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U.S. weighs aid to Cuba following hurricane and request from Havana

Demonstrators shout during a blackout Friday in Havana in the aftermath of Hurricane Ian. (Alexandre Meneghini/Reuters)

The Biden administration is having “ongoing conversations” with the Cuban government on “the humanitarian needs of the Cuban people” in the wake of the devastation on the island caused by Hurricane Ian, a senior State Department official said Wednesday.

The talks follow a rare request for emergency aid last week from the Havana government after Cuba suffered an islandwide loss of electricity, floods and extensive damage after its western third took a direct hit from Ian as it made its way toward Florida.

Neither side has specified what kind of aid is being discussed. The State Department official spoke on the condition of anonymity to discuss the sensitive diplomatic efforts.

But the talks mark a new stage in sporadic efforts to communicate following President Donald Trump’s rollback of the normalization of ties that began in 2015, when Barack Obama renewed U.S. diplomatic relations with Havana’s communist government more than five decades after they were severed.

President Biden campaigned on a pledge to relax the renewed sanctions and isolation of Cuba imposed by Trump, who also reinstated Cuba’s U.S. designation as a state sponsor of terrorism.

Biden’s administration has made only minor adjustments to the relationship, however, including allowing increases in the number of commercial U.S. flights to the island, loosening restrictions on sending remittances to family members by Cuban Americans, and permitting certain categories of U.S. citizen to travel there. Recently, the administration reversed an earlier refusal to issue a Treasury Department license to a Maryland-based producer of electric scooters and bicycles to privately owned companies in Cuba. The license was granted under an exception to existing trade restrictions for reasons relating to environmental quality.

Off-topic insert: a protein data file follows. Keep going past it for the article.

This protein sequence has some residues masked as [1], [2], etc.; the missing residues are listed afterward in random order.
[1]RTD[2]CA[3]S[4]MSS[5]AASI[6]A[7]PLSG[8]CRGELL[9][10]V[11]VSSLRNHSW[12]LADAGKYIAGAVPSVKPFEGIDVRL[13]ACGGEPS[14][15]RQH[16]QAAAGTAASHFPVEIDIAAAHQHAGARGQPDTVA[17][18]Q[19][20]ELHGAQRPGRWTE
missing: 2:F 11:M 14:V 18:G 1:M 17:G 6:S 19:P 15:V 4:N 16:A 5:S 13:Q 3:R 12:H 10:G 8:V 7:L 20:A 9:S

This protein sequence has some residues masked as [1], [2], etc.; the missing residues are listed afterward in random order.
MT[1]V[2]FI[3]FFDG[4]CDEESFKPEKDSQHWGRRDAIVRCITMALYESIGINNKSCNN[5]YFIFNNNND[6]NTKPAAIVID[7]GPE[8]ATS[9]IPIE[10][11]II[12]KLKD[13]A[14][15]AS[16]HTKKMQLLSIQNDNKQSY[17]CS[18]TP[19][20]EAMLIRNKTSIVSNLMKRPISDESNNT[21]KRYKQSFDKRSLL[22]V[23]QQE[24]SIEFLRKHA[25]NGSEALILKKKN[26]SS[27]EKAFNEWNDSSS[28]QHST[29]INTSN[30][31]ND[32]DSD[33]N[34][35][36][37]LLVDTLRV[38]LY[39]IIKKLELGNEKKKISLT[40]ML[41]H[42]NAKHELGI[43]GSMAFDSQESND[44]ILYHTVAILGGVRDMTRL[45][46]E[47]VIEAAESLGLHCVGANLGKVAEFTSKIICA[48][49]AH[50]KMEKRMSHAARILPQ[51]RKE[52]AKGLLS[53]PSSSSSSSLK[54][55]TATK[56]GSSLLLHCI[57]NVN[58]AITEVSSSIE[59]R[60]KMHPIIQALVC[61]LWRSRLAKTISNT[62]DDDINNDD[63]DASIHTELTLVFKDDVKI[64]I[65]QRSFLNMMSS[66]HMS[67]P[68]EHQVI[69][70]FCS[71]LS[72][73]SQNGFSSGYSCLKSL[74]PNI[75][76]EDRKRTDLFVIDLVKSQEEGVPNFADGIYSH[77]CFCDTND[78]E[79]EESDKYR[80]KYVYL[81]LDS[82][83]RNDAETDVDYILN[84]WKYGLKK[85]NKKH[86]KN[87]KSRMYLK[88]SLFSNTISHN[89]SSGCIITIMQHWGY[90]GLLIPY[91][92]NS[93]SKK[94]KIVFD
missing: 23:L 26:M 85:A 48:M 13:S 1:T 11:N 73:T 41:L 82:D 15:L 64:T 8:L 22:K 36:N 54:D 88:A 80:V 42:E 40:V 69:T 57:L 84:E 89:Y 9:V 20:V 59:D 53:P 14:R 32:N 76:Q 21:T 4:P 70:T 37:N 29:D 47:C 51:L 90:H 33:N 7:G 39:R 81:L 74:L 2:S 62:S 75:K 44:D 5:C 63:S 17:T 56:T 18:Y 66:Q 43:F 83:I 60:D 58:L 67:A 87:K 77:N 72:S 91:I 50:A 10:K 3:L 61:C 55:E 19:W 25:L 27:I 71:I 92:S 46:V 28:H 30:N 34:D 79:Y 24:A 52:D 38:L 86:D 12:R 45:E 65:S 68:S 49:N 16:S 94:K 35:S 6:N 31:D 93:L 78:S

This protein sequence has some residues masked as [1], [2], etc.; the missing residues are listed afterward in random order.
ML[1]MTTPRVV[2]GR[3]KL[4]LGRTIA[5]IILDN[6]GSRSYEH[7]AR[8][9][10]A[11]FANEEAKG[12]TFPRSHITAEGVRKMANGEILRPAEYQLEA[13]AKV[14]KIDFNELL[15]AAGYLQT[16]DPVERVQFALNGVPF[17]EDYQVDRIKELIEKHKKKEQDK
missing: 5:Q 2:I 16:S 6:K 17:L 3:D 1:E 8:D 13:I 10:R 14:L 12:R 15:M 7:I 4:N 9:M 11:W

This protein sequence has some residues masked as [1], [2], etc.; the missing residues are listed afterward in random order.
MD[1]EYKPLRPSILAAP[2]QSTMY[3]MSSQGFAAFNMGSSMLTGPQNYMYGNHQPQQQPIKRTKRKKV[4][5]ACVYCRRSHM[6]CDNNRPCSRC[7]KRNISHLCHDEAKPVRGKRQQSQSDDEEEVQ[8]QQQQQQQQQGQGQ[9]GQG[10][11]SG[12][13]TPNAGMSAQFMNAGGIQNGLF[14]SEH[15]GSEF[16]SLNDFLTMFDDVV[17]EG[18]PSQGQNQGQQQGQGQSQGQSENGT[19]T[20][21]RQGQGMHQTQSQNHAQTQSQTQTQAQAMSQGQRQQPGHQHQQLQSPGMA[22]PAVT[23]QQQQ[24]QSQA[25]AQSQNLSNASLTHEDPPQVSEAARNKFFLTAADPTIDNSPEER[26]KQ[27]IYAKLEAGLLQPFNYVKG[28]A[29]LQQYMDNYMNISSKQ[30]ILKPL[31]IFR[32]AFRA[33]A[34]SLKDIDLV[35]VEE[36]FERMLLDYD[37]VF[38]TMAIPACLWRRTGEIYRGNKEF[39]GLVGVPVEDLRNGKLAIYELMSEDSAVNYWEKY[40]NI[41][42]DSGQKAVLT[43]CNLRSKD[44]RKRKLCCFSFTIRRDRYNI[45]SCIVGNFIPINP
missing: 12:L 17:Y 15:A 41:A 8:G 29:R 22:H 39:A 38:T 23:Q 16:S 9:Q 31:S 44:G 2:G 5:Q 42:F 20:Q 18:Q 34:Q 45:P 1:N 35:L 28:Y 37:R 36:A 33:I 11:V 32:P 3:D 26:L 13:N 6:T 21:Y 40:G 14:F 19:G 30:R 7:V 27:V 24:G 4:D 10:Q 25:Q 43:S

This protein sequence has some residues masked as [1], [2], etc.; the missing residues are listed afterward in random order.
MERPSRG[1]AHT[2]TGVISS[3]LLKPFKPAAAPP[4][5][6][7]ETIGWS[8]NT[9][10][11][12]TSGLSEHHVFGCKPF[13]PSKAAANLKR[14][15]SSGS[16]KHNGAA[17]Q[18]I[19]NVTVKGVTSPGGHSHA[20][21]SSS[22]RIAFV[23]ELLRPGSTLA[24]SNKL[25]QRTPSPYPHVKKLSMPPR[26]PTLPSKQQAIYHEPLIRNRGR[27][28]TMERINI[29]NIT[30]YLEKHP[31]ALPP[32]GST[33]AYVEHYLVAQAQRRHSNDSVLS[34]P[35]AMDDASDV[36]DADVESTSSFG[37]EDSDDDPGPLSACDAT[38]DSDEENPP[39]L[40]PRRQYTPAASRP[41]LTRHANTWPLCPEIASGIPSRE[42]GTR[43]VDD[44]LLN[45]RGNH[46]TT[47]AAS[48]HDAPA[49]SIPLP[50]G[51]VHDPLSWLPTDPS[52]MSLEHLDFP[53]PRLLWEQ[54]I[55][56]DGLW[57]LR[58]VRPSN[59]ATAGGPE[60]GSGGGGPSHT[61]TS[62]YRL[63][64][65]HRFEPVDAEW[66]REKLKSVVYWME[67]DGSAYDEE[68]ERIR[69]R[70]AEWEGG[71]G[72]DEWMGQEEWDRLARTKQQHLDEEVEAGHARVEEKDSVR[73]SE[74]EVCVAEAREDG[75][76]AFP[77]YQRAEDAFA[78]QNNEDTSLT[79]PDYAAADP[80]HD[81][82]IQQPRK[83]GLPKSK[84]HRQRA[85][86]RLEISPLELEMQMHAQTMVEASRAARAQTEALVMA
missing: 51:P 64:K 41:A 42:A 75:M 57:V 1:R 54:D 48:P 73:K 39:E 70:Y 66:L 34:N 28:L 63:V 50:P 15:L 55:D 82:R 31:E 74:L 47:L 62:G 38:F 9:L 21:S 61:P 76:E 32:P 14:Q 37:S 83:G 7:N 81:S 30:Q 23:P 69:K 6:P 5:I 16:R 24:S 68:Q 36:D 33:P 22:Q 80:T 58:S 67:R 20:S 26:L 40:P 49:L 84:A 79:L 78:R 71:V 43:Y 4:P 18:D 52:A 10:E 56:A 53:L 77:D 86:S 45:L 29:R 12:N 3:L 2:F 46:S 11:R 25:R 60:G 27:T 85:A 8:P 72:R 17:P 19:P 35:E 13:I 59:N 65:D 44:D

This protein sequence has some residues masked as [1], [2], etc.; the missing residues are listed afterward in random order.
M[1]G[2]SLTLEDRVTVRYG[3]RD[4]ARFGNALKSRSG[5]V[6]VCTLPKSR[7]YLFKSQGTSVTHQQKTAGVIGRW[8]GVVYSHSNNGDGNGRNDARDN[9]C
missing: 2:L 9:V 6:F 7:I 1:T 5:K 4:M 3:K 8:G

Cuba’s appeal for humanitarian assistance comes as the island — even before the storm and a deadly fire that struck a large Cuban oil storage facility in August — has struggled with a major economic crisis, including shortages of food and fuel. Last week brought the first significant street protests, in the capital and other cities, since major anti-government demonstrations were put down with a violent security response in July 2021.

Last week’s protests appeared in large part to be a response to the islandwide blackout and general economic strife, although chants of “freedom” were also heard. The demonstrations have reportedly died down as power has been restored to some areas, although frequent blackouts continue to occur. There are also sporadic cuts to internet service, variously blamed by Cubans on the electricity problem and possible government intervention.

Physical proximity, with only 90 miles separating the two countries, has meant that any hurricane affecting Cuba is likely also to take aim at the United States. Havana has rebuffed U.S. offers of assistance following previous major storms. In 2005, the United States rejected a Cuban offer to send physicians to New Orleans to assist in the wake of Hurricane Katrina.

The Biden administration offered unspecified technical assistance following an August fire sparked by lightning at a fuel storage facility in the city of Matanzas, east of Havana. The massive blaze continued for days and added to overall fuel shortages on the island. The Cuban government said it was grateful but did not follow up on the offer beyond the reported acceptance of some firefighting equipment.

The two government have also held talks related to the record number of Cubans seeking admission to the United States across the Mexican border. In April, according to unpublished U.S. Customs and Border Protection figures obtained by The Washington Post, CBP was on pace to apprehend more than 155,000 Cubans during the current fiscal year, nearly four times the 2021 total and a twelvefold increase over 2020.

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